## Integral of 1/x

The integral of 1/x is ln(x). Where does that come from? That always puzzled me. We can continue to take derivatives through x^0 and into the negative integers, and just use the plain old power rule to get the answers. We can do the same for the integral of x all the way from negative exponents through positive exponents with the exception of x^-1. If we try to take the integral here, we get x^0/0, which is 1/0, and is undefined. OK, I get that, but how do we get a natural logarithm out of this undefined expression?
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 First use the limit definition of a derivative on ln(x) to show that dln(x)/dx=1/x then use the fundamental theorem of calculus to show that the antiderivative of 1/x is ln(x).

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Hi DiracPool!
 Quote by DiracPool If we try to take the integral here, we get x^0/0, which is 1/0, and is undefined. OK, I get that, but how do we get a natural logarithm out of this undefined expression?
Let's find $\lim_{n\rightarrow 0}\int_1^{e^a} x^{n-1} dx$

that's limn->0 (ena - 1)/n

= limn->0 (na + n2a2/2! + …)/n
= a = [ln(ea) - ln(1)]

## Integral of 1/x

 Quote by bp_psy First use the limit definition of a derivative on ln(x) to show that dln(x)/dx=1/x then use the fundamental theorem of calculus to show that the antiderivative of 1/x is ln(x).
Agreed. Using the rule for other exponents here gives us an undefined integral. Does this mean the integral of 1/x is undefined? No, it just means we have to find another way to evaluate the integral (FTC, as bp_psy pointed out,) as there's obviously an expression for the area under the curve 1/x, so long as both bounds are on the same side of the y-axis.

Just for a few other examples where applying a rule to find a defined expression results in an undefined answer:

Quotient rule on $\lim\limits_{x\to0}\left(\dfrac xx\right)$

L'Hôpital twice on $\lim\limits_{x\to0}\left(\dfrac{x\cdot\sin \left(x\right)}{x^2}\right)$

Both of these result in meaningless answers, but both limits are clearly defined. So we have to find another method to solve them.
 Great, thanks for the insight everyone.
 Recognitions: Gold Member Science Advisor Staff Emeritus Many newer Calculus texts handle this by noting, first, that the rule "$\int x^n dx= 1/(n+1) x^{n+1}+ C$" cannot be used for n= -1 because it would involve dividing by 0 and then defining $ln(x)= \int_1^t dt/t$ From that definition one can derive all of the properties of ln(x), including the facts that ln(ab)= ln(a)+ ln(b), that $ln(a^b)= bln(a)$, that ln(x) is invertible, and that its inverse is $e^x$ where is the unique number satisfying 1= ln(e).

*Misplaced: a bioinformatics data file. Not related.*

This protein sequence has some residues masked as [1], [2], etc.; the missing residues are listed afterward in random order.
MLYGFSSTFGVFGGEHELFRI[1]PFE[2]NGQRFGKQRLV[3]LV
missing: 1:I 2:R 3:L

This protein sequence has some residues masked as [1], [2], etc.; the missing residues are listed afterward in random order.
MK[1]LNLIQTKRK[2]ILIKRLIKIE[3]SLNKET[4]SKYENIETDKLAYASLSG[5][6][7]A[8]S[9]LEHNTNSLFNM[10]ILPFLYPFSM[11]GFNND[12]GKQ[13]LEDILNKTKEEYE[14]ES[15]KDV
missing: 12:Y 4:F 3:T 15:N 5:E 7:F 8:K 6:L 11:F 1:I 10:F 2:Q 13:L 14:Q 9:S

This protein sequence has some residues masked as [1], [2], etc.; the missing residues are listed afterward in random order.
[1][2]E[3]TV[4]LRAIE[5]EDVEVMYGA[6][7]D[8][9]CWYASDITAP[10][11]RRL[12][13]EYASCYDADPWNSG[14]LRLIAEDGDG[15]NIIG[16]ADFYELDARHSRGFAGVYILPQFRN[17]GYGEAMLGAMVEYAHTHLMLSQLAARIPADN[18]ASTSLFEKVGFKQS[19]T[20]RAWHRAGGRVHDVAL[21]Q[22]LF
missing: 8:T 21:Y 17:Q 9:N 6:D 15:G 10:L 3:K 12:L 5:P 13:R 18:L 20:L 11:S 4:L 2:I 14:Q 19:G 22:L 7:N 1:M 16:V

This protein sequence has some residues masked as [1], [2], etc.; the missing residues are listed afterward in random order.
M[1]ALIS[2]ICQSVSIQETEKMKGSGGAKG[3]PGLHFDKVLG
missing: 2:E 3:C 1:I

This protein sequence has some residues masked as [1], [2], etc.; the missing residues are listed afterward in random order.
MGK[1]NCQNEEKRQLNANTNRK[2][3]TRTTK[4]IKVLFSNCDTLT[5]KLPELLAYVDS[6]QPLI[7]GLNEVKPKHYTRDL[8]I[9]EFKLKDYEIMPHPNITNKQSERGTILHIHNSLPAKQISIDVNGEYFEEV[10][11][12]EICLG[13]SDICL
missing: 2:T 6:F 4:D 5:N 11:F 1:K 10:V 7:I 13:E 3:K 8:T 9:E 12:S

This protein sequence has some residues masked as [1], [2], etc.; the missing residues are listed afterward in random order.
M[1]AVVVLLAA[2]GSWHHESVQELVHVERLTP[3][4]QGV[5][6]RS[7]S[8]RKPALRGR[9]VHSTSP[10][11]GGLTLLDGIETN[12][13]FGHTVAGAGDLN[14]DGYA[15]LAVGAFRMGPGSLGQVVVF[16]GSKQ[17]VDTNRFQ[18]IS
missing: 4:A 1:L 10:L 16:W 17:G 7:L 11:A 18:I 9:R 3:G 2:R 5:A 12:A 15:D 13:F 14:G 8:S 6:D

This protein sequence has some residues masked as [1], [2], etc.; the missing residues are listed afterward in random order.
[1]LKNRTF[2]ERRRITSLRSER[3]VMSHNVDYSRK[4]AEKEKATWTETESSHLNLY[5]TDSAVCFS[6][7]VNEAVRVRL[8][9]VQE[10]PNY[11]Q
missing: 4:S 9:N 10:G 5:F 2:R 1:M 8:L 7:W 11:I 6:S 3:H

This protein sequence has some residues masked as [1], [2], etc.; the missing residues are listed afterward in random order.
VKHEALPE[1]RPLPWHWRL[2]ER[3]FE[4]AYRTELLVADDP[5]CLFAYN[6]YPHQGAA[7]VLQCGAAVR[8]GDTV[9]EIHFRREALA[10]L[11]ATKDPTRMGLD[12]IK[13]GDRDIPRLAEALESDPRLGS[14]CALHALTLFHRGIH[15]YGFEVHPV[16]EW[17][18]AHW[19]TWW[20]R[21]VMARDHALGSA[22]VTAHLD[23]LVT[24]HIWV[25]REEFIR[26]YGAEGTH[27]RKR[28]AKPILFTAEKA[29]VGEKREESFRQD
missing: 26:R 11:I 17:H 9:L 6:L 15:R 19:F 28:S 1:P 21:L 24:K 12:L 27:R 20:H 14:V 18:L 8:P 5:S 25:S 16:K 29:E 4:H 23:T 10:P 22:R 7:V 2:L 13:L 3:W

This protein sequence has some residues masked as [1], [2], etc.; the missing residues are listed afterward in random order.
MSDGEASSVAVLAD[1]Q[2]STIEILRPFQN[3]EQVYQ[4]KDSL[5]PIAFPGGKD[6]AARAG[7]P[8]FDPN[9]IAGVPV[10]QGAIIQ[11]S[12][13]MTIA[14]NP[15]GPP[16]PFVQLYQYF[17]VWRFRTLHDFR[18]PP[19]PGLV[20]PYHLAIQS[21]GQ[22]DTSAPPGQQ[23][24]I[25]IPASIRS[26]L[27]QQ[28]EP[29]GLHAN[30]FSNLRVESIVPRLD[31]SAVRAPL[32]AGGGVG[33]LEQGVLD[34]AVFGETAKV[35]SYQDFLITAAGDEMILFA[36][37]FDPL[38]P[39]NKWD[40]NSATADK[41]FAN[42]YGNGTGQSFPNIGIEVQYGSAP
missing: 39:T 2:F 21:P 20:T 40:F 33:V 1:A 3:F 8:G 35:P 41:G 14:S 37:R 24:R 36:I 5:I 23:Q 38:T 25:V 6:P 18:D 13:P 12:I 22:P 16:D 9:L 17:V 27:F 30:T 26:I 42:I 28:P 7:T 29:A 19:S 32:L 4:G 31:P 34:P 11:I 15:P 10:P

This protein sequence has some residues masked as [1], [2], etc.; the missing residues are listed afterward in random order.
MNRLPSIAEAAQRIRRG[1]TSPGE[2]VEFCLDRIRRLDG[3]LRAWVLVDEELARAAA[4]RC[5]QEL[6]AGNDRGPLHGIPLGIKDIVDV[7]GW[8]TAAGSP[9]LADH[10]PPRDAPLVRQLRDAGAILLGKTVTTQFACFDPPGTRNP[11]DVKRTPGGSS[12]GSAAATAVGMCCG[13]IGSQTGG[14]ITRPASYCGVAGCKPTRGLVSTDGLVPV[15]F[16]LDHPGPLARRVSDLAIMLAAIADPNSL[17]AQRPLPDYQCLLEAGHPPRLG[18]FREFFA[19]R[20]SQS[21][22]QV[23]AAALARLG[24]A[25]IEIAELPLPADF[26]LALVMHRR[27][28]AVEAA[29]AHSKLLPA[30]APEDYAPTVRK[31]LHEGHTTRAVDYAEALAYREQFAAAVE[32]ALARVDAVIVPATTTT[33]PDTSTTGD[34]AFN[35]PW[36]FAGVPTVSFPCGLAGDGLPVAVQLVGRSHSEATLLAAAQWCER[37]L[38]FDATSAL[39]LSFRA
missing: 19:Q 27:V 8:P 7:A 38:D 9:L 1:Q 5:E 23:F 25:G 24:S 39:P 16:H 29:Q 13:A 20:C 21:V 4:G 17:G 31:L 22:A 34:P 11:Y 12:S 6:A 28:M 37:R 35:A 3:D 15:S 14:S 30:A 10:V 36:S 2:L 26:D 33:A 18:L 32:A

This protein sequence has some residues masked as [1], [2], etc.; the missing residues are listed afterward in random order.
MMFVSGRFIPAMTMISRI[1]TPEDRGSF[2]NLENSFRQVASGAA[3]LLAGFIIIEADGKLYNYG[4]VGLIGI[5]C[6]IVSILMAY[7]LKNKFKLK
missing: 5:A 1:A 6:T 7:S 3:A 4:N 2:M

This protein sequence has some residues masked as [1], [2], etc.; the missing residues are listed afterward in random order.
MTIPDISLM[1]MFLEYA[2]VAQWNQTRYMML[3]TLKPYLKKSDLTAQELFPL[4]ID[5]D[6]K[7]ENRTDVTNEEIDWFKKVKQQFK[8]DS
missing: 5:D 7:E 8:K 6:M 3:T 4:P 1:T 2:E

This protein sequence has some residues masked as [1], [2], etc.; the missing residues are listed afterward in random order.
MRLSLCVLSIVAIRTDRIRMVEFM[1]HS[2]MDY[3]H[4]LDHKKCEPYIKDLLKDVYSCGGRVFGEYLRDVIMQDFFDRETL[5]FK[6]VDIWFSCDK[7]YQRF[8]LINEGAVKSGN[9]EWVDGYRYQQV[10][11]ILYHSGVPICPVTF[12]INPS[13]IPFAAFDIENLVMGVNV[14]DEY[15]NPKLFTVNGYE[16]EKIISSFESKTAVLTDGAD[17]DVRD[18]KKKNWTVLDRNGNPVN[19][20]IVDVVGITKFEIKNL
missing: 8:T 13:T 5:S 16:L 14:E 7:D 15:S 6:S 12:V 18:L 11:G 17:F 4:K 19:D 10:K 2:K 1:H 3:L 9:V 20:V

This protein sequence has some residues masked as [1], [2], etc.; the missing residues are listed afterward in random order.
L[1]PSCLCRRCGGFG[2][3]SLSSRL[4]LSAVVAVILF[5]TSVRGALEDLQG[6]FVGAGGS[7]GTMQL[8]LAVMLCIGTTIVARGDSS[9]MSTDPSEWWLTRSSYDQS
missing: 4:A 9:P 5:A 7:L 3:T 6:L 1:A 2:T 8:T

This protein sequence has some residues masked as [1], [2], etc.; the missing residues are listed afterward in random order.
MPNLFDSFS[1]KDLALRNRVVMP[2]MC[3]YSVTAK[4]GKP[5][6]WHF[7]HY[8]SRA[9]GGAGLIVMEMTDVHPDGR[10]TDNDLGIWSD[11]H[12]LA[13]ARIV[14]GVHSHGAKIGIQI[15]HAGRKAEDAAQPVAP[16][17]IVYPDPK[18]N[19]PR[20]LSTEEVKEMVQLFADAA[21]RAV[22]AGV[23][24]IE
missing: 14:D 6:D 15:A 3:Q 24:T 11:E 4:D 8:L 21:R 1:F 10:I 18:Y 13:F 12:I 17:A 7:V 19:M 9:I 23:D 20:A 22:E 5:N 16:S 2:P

The natural logarithm function $\ln{x}$ has two equivalent definitions. 1) $\ln{x}$ is the function such that $\exp(\ln{x})=\ln(e^x)=x$, and 2) $\ln{x}=\int_1^x \frac{dt}{t}$. Proof. From definition 1 to 2: The derivative of $\exp(\ln{x})$ is $\exp(\ln{x})\frac{d}{dx}\ln{x}$. But $\exp(\ln{x})=x$, so $x\frac{d}{dx}\ln{x}=\frac{d}{dx}x=1\implies\frac{d}{dx}\ln{x}= \frac{1}{x}$. By the Fundamental Theorem of Calculus, $\frac{d}{dx}\int_1^x \frac{dt}{t}=\frac{1}{x}$. Since $f'(x)=g'(x)\implies f(x)=g(x)+C$ for some $C\in\mathbb{R}$, we have $\ln{x}=\int_1^x \frac{dt}{t}$ (as it turns out, $C=0$). From definition 2 to 1: Use the substitution $t=e^u,\,\,dt=e^udu$ to get the integral $\ln{x}=\int_{g(1)}^{g(x)} \frac{e^udu}{e^u}$ where $g(e^x)=e^{g(x)}=x$. From this we can surmise that $g(1)=0$. The integral simplifies to $\ln{x}=\int_0^{g(x)}du=\left. u\right|_0^{g(x)}=g(x)$. So $\ln{x}$ satisfies $\exp(\ln{x})=\ln(e^x)=x$.
 Recognitions: Gold Member Science Advisor Staff Emeritus Since you post that, it is worth noting: If we define $ln(x)= \int_1^x dt/t$ it is easy to show that, since 1/t is continuous for all t except 0 ln(x) is defined for all positive x. Of course, 1/x, the derivative of ln(x) (by the fundamental theorem of Calculus) is positive for all positive x, ln(x) is an increasing function which means that ln(x) is a "one-to-one" function mapping the set of all positive numbers to the set or all real numbers. That tells us that it has an inverse and we can define "exp(x)" to be that inverse. Now, the crucial point is this: if y= exp(x) then, since exp(x) is the inverse function to ln(x), x= ln(y). If x is not 0, that is equivalent to $1= (1/x)ln(y)= ln(y^{1/x})$. Going back to the exponential form, $exp(1)= y^{1/x}$ so that $y= exp(x)= (exp(1))^x$. That is, that inverse function really is just a number (and we can define e= exp(1)) to the x power.